On the opposite side of Texas (south of Amarillo) sits Lubbock, home of two popular collegiate turf baseball facilities: Dan Law Field at Rip Griffin Park at Texas Tech University and Hays Field and City Bank Clubhouse at Lubbock Christian University. Additionally, the Berl Huffmann Athletic Complex offers four baseball fields and is undergoing $7 million in improvements.
The city will be busy this summer, with multiple venues hosting the Five Tool West 14U-15U Championships in June and Premier Baseball’s Sophomore Showcase National Championship in July.
“Lubbock is a premier destination for baseball tournaments,” says Scott Harrison, sports director for Visit Lubbock. “The city hosts 10 tournaments on average every year because of its world-class facilities, great weather, convenience and the hospitality in West Texas. The success of Texas Tech baseball has made this area a hotbed for baseball.”
Meanwhile, Cleburne in 2018 hosted for the first time the Southern Collegiate Athletic Conference Baseball Championship at The Depot at Cleburne Station (home of the independent Cleburne Railroaders baseball team). The railroad-themed venue opened in 2017 with an all-turf field and hosted the SCAC tournament again in 2019. The Alpine Fresh 4-Him Classic, an eight-team tournament featuring several Christian colleges and universities, was held at The Depot at Cleburne Station in February.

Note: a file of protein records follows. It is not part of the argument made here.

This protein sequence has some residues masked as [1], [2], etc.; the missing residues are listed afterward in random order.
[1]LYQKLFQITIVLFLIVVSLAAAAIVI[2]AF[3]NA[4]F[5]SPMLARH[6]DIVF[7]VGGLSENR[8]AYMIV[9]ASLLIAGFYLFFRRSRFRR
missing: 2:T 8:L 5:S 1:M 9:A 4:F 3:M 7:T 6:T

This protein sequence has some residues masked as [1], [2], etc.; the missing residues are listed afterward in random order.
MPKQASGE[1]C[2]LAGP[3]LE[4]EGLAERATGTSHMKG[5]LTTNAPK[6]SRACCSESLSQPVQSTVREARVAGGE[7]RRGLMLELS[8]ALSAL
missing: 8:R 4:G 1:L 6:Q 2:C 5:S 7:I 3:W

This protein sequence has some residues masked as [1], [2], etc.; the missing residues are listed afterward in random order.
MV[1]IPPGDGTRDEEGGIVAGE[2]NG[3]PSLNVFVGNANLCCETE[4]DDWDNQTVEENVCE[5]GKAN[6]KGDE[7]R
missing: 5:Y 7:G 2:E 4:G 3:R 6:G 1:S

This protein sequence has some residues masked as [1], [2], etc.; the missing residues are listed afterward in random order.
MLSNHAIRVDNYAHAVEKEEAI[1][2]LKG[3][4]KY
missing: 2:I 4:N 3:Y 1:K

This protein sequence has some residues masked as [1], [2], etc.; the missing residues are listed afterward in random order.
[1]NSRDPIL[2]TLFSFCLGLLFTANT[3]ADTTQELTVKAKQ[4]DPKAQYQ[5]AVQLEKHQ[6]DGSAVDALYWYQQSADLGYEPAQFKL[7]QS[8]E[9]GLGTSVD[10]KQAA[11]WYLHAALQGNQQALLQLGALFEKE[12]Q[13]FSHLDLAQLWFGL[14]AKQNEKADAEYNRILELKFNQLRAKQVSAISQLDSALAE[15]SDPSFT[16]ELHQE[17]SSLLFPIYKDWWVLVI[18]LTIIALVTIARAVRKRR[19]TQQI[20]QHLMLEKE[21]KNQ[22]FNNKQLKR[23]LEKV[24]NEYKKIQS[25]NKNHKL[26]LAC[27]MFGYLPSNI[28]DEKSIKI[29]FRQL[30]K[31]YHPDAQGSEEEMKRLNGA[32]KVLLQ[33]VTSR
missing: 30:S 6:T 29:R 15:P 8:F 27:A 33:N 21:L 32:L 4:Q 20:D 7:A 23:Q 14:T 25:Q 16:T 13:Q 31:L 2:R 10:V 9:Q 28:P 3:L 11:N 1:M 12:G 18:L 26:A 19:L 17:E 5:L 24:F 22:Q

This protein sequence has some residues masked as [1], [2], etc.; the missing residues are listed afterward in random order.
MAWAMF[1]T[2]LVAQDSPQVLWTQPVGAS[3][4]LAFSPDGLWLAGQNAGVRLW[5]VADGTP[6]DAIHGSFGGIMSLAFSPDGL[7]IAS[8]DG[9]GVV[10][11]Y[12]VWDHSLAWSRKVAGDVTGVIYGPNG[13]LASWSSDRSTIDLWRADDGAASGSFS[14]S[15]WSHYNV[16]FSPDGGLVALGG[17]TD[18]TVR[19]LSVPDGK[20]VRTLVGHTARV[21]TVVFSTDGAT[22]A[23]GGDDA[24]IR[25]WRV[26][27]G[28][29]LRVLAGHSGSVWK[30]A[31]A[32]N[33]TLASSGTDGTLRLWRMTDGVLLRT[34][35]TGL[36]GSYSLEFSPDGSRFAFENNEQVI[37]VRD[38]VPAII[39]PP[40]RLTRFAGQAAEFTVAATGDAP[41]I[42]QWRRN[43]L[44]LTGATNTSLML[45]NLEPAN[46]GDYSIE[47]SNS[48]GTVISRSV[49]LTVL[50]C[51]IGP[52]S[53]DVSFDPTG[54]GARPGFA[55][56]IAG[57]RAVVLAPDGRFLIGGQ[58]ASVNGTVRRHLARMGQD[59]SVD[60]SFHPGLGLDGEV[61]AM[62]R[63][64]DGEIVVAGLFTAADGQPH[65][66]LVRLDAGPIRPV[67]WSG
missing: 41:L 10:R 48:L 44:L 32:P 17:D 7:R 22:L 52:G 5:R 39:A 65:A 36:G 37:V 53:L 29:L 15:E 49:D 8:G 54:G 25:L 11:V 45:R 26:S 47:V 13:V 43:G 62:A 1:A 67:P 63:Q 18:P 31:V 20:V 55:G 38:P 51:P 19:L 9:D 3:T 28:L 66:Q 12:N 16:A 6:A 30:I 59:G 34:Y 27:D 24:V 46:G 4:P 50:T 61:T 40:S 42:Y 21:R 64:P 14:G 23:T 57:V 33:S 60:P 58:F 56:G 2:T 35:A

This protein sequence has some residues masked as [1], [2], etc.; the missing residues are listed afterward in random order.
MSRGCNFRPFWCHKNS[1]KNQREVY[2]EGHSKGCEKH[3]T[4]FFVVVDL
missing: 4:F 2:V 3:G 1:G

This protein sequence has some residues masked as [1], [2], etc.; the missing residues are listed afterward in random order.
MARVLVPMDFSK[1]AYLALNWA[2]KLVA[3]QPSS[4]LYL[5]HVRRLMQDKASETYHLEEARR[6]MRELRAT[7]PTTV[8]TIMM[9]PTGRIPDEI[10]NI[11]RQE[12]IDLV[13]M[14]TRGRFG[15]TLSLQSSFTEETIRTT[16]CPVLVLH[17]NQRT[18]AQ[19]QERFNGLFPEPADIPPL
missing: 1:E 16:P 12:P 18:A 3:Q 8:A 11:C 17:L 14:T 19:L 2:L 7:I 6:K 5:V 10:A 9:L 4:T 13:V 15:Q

Additionally, Cleburne High School opened a new turf baseball field in 2018 with the goal of bringing even more tournament action to the city, which is located just south of the Dallas-Fort Worth area. “Now we have two practically new baseball stadiums with turf,” says Heather Juarez, tourism and marketing director for the Cleburne Convention and Visitors Bureau.
The city also offers the Cleburne Sports Complex, with seven baseball fields (along with 20 soccer fields and two football fields).
Then there are the two new municipal sports complexes with baseball/softball fields in Portland, located along the Corpus Christi Bay shore. They were almost complete when Hurricane Harvey slammed into the Texas coast in August 2017, toppling lights, fences, scoreboards and more. A month and a half later, though, both facilities opened and are thriving today.
“We got damage but not devastation,” says Mona Gandy, communications and marketing director for the City of Portland. “We’re pretty proud of the fact that we were able to open six weeks after a major hurricane hit.”
In fact, the Synthetic Turf Council awarded Hellas Construction its 2018 Project of the Year award for the company’s work on the Portland Sports Complex and Municipal Park project.